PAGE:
The Federal Opposition has voted in favour of a mandatory data retention scheme in Australia, meaning that metadata laws are likely to pass through Parliament with little opposition.
The news comes as Communications Minister Malcolm Turnbull revealed the Government worked with the Opposition to draft a series of amendments to the proposed legislation, the most significant of which were new measures requiring "journalist information warrants" to access metadata capable of identifying journalists' confidential sources.
The Government has also announced new provisions to appoint a "public interest advocate" that Mr Turnbull said would be able to "make submissions in response to the application for a warrant on matters of public interest that the warrant issuing authority should consider."
Journalist Information Warrants
The full amendments, which were tabled in Parliament today, stipulate that journalist information warrants allow the capturing of metadata relating to sources who provide information to journalists "in expectation that the information may be disseminated." This includes formats such as news, current affairs and documentaries.
A journalist is defined as "a person who is working in a professional capacity as a journalist or an employer of such a person" and information warrants can stay in force for up to 6 months. Furthermore, persons who disclose information about journalist information warrants, including their existence, non-existence or revocation, are also subject to two years imprisonment under the amendments.
In more general terms, the Data Retention Bill amendments also provide detail around the kinds of information that service providers must keep, including the source and destination of communications as well as the date, time and duration of communications. Furthermore, data to be retained includes "the location of equipment, or a line" used at both the start and end of a communication, with cell towers and Wi-Fi hotspots called out as specific examples.
In his final speech to the House of Representatives before a vote on the Bill, Mr Turnbull thanked the Opposition for "cooperation" in negotiations and for ultimately supporting mandatory data retention.
The Bill cleared the House of Representatives today with all but three cross-bench MPs showing support for a data retention scheme refined by the new amendments. Maintaining their opposition to the laws were independent MPs Cathy McGowan and Andrew Wilkie and Greens MP Adam Bandt.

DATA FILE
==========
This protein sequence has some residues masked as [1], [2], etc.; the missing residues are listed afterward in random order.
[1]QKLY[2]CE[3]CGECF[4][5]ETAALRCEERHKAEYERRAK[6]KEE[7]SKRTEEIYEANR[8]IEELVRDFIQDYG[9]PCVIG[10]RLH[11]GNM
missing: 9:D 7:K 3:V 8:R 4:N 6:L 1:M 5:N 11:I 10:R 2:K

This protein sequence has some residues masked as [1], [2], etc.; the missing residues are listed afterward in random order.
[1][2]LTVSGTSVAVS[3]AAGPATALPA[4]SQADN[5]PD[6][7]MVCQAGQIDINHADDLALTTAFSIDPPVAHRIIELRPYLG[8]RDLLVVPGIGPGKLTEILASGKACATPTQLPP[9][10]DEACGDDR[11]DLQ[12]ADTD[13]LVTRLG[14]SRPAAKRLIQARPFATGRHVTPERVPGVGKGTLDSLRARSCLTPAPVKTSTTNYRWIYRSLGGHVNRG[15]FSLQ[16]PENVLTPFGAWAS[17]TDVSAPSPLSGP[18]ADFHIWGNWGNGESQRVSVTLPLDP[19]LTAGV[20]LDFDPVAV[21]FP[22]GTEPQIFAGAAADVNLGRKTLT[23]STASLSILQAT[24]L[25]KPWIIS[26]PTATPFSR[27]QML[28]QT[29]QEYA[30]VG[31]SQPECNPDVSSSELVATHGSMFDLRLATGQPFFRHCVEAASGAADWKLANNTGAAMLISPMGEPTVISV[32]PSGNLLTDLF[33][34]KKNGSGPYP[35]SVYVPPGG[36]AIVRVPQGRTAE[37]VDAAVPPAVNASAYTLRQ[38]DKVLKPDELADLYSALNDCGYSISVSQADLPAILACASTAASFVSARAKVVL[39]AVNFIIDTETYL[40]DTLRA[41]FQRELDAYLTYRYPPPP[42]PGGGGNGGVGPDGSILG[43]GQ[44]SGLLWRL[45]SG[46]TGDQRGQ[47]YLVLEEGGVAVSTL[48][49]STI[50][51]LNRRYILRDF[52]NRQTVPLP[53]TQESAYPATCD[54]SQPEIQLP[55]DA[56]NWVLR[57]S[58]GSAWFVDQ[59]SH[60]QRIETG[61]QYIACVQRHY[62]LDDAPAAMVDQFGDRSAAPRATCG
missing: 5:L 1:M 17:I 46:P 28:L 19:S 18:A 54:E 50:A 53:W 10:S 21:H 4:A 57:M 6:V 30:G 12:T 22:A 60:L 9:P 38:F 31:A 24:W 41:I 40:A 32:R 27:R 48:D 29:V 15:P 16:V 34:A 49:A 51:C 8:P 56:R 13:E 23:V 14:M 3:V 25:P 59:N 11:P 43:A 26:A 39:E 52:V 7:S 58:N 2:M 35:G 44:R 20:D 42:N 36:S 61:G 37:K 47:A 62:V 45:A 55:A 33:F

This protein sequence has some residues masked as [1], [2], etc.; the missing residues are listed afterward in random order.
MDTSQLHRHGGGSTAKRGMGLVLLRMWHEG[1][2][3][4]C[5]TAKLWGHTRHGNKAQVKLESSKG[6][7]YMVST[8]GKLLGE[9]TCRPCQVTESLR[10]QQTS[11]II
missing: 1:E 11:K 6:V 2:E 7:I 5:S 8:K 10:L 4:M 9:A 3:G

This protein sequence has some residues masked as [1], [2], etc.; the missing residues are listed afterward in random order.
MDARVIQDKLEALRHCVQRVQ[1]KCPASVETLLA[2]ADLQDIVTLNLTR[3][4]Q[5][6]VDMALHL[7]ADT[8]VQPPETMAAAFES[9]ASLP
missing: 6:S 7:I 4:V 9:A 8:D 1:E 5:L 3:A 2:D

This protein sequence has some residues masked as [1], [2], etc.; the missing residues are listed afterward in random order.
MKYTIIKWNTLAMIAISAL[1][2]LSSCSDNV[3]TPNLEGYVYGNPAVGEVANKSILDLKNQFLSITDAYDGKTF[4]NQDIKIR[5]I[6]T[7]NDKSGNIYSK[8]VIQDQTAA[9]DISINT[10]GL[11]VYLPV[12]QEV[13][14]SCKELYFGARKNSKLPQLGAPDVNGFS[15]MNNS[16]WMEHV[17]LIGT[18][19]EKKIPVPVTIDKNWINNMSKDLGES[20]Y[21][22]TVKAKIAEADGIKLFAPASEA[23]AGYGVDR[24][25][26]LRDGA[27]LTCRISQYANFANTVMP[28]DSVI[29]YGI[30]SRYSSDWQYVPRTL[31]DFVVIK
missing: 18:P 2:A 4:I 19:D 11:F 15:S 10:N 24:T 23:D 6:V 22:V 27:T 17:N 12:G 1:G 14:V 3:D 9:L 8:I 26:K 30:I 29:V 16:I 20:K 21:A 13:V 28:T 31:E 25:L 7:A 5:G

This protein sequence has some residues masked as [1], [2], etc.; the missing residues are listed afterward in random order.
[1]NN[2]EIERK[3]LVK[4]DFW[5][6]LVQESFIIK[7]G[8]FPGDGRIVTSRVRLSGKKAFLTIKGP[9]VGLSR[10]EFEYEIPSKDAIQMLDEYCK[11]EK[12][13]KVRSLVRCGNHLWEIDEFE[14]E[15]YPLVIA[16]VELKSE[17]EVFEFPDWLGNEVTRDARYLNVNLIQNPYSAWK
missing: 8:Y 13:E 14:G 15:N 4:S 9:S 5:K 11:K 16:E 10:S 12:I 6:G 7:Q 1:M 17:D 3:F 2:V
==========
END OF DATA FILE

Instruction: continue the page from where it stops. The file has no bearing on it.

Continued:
The amendments to the Data Retention Bill that appeared today were largely negotiated between the Government and Federal Opposition behind closed doors -- an issue that was met with swift condemnation from Mr Bandt, who spoke to the media shortly after the vote.
"All of 20 seconds ago, the copies of 30 pages worth of amendments were given to us and apparently we're expected to digest them and vote on them within the space of half an hour or so. Tony Abbott and Labor have done a back-room deal on Internet and smartphone surveillance laws and are saying to the public and the parliament, 'Just trust us. It will be alright,'" he said.
"Labor may be prepared to roll over as long as Tony Abbott tickles their tummy but the Greens aren't."
The minister was joined in this criticism by his upper house colleague Scott Ludlam, who said the legislation needed further scrutiny.
"We're going to make sure if this Bill is shot-gunned through the House of Representatives and comes to the Senate next week that it will be closely argued...we're going to be asking back bench Labor and Liberal Senators who have concerns to read the damn bill."
When asked whether the bill was expected to pass now that it had bipartisan support, Senator Ludlam held out hope.
"Nothing in this building is a fait accompli," he said. "There may be many twists and turns in this yet but it's not a good sign for any of us when Bill Shorten does a handshake deal with Tony Abbott to sell out our privacy."
Updated at 2:35 p.m. AEDT: To reflect passage of the Bill through the House of Representatives and to correct the list of MPs who voted against the legislation.